Where Art meets Technology
Felippe Diaz – Group Account Director | Client Services Director, in support of IBM Australia & New Zealand
Our clients continually challenge us to ensure that their customer experiences are setting the benchmark for live and digital interactions – a key factor in our ability to do meet this challenge is to ensure that as a creative agency, we are continuously learning not only from within the industry, but also from outside it by keeping abreast of the latest thinking in the worlds of technology, the arts, performance and theatre.
Recently, we had the privilege of hosting some clients at a Sydney Opera House Culture Talk – ‘Hi-Tech stories’ focusing on how artistic leaders in the theatrical world have embraced technology to bring a deeper level of engagement with their audiences.
The panel included:
TL Uglow – Innovator at Google Creative Lab. You can see a recent TED talk by TL here
Lee Lewis – Artistic Director at the Griffin Theatre Company
Gideon Obarzanek – Chair of the Melbourne fringe Festival
They spoke candidly about their experiences in weaving technology into their craft, both negative and positive – some were wildly successful while others completely failed, but the general consensus was that it was all part of the learning experience in endeavouring to continually push the envelope to keep audiences coming back.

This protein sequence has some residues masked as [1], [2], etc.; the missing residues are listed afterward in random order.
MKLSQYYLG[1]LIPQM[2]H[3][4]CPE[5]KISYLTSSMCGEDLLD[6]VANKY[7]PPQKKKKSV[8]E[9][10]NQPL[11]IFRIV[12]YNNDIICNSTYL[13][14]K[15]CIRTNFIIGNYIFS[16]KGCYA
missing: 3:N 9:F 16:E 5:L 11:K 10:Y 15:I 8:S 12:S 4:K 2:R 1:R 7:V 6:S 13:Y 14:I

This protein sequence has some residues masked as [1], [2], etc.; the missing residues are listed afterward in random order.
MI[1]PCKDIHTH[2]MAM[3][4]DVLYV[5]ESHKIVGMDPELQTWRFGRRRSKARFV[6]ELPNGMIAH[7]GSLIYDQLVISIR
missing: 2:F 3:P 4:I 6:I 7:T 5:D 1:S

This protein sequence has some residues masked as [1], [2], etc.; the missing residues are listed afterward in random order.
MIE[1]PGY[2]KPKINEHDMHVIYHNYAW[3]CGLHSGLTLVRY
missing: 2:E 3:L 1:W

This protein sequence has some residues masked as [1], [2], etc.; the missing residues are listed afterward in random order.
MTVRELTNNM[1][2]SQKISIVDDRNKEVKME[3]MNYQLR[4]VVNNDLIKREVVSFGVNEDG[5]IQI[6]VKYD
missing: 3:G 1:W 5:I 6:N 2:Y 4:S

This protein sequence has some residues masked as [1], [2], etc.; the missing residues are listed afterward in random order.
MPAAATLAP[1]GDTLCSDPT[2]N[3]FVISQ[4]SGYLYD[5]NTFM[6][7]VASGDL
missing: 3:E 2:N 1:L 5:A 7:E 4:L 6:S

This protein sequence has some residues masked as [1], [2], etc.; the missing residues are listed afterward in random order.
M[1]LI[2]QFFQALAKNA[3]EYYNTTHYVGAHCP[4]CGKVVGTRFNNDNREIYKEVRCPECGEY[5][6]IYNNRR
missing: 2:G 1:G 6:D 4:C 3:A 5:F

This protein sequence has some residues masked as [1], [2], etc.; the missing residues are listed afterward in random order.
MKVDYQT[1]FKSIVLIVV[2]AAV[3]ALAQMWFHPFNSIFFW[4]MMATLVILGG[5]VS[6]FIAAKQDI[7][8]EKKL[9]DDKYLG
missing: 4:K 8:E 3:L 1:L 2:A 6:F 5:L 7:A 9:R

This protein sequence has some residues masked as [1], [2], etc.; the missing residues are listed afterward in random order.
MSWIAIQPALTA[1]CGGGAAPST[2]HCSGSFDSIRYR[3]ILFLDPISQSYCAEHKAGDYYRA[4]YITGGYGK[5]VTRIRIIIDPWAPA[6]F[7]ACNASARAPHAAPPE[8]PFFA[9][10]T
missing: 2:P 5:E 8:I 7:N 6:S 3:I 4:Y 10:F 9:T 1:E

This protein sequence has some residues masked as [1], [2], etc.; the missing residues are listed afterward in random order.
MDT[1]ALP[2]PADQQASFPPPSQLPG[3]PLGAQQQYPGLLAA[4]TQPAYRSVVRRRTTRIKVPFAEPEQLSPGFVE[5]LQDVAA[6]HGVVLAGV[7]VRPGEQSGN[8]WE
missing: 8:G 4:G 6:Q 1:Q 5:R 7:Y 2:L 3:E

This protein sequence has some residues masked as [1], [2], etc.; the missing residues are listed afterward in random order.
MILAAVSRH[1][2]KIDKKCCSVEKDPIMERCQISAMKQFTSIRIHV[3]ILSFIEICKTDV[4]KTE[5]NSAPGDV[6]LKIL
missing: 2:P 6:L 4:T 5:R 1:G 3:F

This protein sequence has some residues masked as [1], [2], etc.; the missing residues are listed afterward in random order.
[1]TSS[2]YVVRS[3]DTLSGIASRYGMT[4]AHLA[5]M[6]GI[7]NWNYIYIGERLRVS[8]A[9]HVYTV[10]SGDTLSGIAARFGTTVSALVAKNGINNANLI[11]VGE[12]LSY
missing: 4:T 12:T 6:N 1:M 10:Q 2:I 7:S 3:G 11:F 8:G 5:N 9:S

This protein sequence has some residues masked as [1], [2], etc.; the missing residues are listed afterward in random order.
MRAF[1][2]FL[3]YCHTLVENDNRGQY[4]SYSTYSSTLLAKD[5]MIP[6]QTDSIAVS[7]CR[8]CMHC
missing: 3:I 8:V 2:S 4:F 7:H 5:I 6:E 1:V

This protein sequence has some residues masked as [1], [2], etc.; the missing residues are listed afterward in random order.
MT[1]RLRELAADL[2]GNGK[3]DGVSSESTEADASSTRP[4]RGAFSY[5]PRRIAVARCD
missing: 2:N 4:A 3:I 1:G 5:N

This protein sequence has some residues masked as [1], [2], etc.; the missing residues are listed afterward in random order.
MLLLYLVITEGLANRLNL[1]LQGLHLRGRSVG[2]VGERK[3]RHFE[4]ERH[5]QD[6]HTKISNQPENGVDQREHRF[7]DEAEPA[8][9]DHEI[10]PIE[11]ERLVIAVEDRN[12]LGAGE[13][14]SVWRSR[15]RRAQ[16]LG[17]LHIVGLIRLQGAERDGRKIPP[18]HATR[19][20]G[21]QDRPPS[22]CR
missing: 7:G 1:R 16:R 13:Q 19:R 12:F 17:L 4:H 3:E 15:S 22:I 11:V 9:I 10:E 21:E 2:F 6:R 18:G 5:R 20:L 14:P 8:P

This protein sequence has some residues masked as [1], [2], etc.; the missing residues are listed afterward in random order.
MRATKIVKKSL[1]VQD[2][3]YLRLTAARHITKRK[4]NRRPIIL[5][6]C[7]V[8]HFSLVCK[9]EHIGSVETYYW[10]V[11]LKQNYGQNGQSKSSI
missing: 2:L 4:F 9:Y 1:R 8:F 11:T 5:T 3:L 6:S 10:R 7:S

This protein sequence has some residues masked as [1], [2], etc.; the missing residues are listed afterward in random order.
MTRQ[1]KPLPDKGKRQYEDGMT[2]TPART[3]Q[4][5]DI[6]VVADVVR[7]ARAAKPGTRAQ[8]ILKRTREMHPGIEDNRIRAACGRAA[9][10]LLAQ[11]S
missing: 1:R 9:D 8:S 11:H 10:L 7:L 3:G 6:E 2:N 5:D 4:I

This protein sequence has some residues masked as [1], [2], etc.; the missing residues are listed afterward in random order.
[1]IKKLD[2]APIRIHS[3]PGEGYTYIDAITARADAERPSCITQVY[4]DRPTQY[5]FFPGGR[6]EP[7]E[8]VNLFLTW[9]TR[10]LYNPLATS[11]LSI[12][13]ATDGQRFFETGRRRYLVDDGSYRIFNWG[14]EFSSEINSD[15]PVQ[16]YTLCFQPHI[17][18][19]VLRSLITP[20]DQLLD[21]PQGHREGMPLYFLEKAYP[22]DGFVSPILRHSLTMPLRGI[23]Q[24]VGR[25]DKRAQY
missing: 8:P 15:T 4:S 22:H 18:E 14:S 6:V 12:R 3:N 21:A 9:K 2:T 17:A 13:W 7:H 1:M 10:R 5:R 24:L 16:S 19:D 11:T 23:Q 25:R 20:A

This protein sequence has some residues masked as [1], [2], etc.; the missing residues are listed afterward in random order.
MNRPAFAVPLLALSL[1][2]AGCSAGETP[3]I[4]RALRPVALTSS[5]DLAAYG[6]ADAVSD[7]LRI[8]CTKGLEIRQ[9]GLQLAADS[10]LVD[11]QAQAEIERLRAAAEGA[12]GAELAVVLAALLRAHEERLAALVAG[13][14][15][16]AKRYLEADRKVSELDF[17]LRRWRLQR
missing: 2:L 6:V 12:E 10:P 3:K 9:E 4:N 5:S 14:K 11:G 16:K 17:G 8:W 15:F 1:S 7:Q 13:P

Overall, it was interesting to see the similarities between their world and ours:
– The ongoing debate around the inclusion of technology for technology’s sake
– Ensuring that the technology added an element of depth to production without overtaking it
– The challenges associated with the rapid pace of change and how quickly new technologies become outdated
– The shorter attention spans of audiences looking for instant gratification
A favourite quote was “we are caught at the junction between fear and hope. Fear that the technology will not fail us, and hope that it will augment our creativity”
At the end of the day, we are in the business of storytelling. New technologies allow us to increasingly tell those stories in more interesting ways – but it should never be the technology that dictates how those stories are told.